The Senate Can't Part With Saturday Mail Delivery

Photograph by Andrew Harrer/Bloomberg

Something puzzling happened last week, when a U.S. Senate committee passed a postal reform bill allowing the U.S. Postal Service to move to five-day delivery if mail volume falls below 140 billion pieces a year, which would amount to a 10 percent decline over 2012.

The bill that emerged on Thursday, however, has an amendment forbidding the USPS from moving to five-day delivery until the fourth quarter of 2017. That’s happens to be the precise time when the USPS predicts volume will actually tumble to 140 billion level. In other words, defenders of Saturday delivery concede that mail volume is likely to dramatically diminish—they’re just worried it could happen even sooner. They are trying to throw a further road block in front of the USPS, even though the postal service insists that carrying letters six days a week is no longer cost-effective.

It’s important to look at the Senate’s head-scratcher of a decision in a broader context. Other countries are treating the disappearance of their mail as a crisis. Canada is eliminating home delivery in cities. New Zealand is moving to three-day delivery. The U.K. privatized its mail system last year. The USPS request to end Saturday letter delivery looks fairly tame by comparison.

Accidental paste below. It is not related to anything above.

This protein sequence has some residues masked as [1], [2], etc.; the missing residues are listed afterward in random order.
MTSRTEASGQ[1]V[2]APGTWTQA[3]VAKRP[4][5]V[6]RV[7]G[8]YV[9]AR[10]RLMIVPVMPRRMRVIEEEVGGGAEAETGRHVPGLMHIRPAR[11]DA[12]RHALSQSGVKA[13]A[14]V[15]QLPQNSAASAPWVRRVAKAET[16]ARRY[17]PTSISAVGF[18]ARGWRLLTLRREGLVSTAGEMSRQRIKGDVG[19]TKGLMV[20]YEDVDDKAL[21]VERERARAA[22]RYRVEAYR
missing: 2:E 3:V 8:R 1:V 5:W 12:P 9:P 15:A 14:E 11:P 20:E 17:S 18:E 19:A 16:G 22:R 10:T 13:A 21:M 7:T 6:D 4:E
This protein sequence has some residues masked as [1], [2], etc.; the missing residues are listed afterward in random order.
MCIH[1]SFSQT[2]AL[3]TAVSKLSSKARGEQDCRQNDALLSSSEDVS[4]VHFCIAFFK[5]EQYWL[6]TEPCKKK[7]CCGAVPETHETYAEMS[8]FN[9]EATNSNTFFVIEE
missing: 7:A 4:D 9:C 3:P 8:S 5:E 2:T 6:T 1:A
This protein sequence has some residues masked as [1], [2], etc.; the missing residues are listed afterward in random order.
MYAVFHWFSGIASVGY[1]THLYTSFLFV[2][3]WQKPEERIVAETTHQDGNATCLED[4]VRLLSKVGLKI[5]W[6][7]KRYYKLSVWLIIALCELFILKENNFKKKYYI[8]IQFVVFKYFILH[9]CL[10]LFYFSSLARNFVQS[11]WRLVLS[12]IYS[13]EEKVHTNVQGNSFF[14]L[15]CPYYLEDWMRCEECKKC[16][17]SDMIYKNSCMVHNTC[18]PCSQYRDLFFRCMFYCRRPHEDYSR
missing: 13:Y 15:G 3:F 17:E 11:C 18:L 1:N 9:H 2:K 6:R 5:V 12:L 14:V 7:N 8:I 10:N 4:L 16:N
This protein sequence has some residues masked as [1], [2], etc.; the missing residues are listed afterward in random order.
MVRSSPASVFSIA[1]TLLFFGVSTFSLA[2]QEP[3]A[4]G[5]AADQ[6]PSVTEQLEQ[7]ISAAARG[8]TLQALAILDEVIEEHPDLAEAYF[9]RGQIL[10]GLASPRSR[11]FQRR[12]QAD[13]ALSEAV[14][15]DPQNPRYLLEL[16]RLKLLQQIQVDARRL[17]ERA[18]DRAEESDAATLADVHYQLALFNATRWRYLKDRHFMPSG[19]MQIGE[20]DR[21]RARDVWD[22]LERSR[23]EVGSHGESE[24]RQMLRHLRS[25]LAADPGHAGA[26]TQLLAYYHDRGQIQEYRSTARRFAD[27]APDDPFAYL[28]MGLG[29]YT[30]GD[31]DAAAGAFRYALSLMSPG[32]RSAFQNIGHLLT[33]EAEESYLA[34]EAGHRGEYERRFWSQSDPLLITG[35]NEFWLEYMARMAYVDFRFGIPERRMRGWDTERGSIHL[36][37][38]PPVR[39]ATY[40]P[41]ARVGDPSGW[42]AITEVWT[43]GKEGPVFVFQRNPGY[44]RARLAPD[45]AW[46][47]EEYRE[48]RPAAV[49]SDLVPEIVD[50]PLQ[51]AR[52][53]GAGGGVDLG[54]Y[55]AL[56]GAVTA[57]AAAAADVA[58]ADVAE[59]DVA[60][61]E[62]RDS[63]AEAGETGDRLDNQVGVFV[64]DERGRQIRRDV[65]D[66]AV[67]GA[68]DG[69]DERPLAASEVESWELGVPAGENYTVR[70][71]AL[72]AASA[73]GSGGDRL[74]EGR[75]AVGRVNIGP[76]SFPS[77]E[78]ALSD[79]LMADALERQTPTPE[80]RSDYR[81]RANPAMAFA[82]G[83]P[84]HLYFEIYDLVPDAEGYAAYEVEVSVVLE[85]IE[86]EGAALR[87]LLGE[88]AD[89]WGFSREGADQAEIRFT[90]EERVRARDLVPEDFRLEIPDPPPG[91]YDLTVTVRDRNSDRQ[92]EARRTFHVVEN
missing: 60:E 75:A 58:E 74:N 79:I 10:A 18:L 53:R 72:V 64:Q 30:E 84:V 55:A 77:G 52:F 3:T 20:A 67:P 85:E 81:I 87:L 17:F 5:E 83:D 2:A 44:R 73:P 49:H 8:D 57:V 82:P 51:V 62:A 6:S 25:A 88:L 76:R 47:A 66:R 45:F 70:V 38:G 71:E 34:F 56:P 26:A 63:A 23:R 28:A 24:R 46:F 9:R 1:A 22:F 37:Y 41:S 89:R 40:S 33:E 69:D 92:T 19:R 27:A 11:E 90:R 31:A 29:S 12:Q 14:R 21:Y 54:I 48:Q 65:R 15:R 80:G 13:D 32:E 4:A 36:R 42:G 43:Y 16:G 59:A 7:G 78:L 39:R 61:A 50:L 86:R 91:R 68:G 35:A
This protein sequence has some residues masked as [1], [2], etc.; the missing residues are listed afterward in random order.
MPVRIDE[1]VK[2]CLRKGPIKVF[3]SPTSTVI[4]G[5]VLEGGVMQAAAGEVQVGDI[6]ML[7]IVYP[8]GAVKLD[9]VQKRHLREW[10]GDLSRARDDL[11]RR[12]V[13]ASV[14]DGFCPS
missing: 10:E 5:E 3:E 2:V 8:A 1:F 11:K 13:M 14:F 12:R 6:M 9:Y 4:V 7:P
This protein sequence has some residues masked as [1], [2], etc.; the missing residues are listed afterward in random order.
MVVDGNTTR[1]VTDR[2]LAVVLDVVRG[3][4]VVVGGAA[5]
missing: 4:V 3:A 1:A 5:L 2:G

Rather than scaling back service in response to lower mail volume, Congress may very well preserve an outmoded service for three additional years. The USPS has a better plan. First class mail is in inexorable decline, but package delivery is rising on the strength of online shopping. U.S. Postmaster General Patrick Donahoe wants to end Saturday letter delivery while maintaining Saturday package delivery; postal workers are even delivering packages on Sundays for Donahoe’s critics complain that all he wants to do is cut service, but that’s clearly not the case.

Now the bill, introduced by senators Tom Carper (D-Del.) and Tom Coburn (R-Okla.), moves to the to the full Senate, where there are likely to be further compromises. In an election year, few lawmakers want to lose votes by curtailing mail delivery. Never mind that polls show most Americans don’t see a need for continued Saturday delivery. No wonder the USPS is in trouble.

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